A) Legal Framework
In Mozambique, arbitration is primarily recognized by the Constitution of the Republic. Article 4 establishes that “the State recognizes the various normative and dispute resolution systems which coexist in the Mozambican society, as long as they do not contradict the fundamental values and principles of the Constitution”. Specifically Article 223 states that “administrative, labour, fiscal, customs, maritime, arbitration and communal tribunals, may exist”.
Arbitration in Mozambique is governed by the Law on Arbitration, Conciliation and Mediation dated 8 July 1999 (“the Arbitration Law”). It was formerly governed by provisions in the Civil Procedure Code but it can be said that it is also based on a mixture of laws from other jurisdictions.
Mozambique is a party to the 1958 Convention on the Recognition and Enforcement of Foreign Arbitral Awards (New York Convention) and also a party to the 1960 Convention on the International Centre for Settlement of Investment Disputes (ICSID).
Mozambique is a civil law jurisdiction, and therefore does not have an established practice of binding case law. Cases are cited as persuasive authority in the courts. Cases from the Supreme Court if quoted have binding power on the lower courts. Mozambique also does not have a formal or established case reporting system, and as such, it is difficult to obtain case authorities on matters. The Supreme Court has started populating cases in its website, but these are few and there are none on arbitration. The Constitutional Council publishes cases on its website, but these are mostly on electoral matters. Most cases are presently obtained from a practitioners own experience, or through obtaining copies of cases from the Supreme Court Registry.
The UNCITRAL Model Law on Arbitration is considered the main source of inspiration for the Arbitration Law. However, the Arbitration Law is a combination of diverse sources of law, and a great example of legal pluralism established in the Constitution. For example:
a) The Arbitration Law bases its definition of an arbitration agreement, establishment of an autonomous arbitration clause and the format of the arbitration agreement on the UNCITRAL´s Model Law;
b) Referral to voluntary labour arbitration, under special laws, is based on Argentinean and Bolivian laws;
c) Portuguese law has also had some influence on the Arbitration Law. This includes the stipulation of general minimum requirements necessary to be complied with by the arbitrators; and the inclusion of the criterion “when international trade interests are put at stake” in the definition of international arbitration;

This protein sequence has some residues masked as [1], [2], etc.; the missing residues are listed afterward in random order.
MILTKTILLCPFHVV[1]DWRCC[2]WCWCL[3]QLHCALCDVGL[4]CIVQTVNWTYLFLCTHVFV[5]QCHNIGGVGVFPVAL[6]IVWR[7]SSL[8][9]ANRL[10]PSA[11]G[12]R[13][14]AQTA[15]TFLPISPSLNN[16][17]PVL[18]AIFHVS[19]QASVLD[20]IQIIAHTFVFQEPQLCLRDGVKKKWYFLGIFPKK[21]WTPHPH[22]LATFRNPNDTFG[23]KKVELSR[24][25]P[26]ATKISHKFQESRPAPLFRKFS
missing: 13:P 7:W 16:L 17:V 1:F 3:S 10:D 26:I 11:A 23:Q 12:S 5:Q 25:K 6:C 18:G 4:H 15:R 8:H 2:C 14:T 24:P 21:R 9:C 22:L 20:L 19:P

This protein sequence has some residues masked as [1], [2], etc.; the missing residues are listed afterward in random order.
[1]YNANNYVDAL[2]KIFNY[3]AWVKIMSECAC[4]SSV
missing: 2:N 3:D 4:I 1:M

d) The inclusion of an article requiring adherence to arbitration on part of a party in standard terms and condition contracts (adhesion contracts) which provide for arbitration has been inspired by Brazilian Law.
It should be noted that treaties or multilateral or bilateral conventions entered into by the Government of Mozambique which relate to the scope of arbitration, conciliation and mediation will prevail over the Arbitration Law .
In relation to administrative contracts and non-contractual civil responsibility of public administration or their heads, employees or agents for losses due to public management acts, the rules of arbitration are provided for in the Law of Administrative Litigation Procedure. This law does not distinguish between domestic and international arbitration. When analyzed, it seems to be primarily applicable to domestic arbitration. It also suggests that, within this ambit, if the arbitration is international it should be subject to the relevant international arbitration provisions in the Arbitration Law.
The Arbitration Law distinguishes domestic arbitration (Articles 1 to 51) from international arbitration (Articles 52 to 59). International arbitrations are arbitrations involving international trade interests and in particular, where the following circumstances apply:
a) At the point of termination of the relevant contract, the parties to the arbitration agreement are commercially domiciled in different countries;
b) One of the following is situated outside the country, where the parties possess their establishment: i) the seat of arbitration (if this has been established or is determinable in terms of the arbitration agreement); ii) any place where a substantial part of the business relationship obligations are executed or iii) the place that is most closely linked to the subject matter of the litigation; or
c) The parties have expressly agreed that more than one country is connected to the litigation subject matter.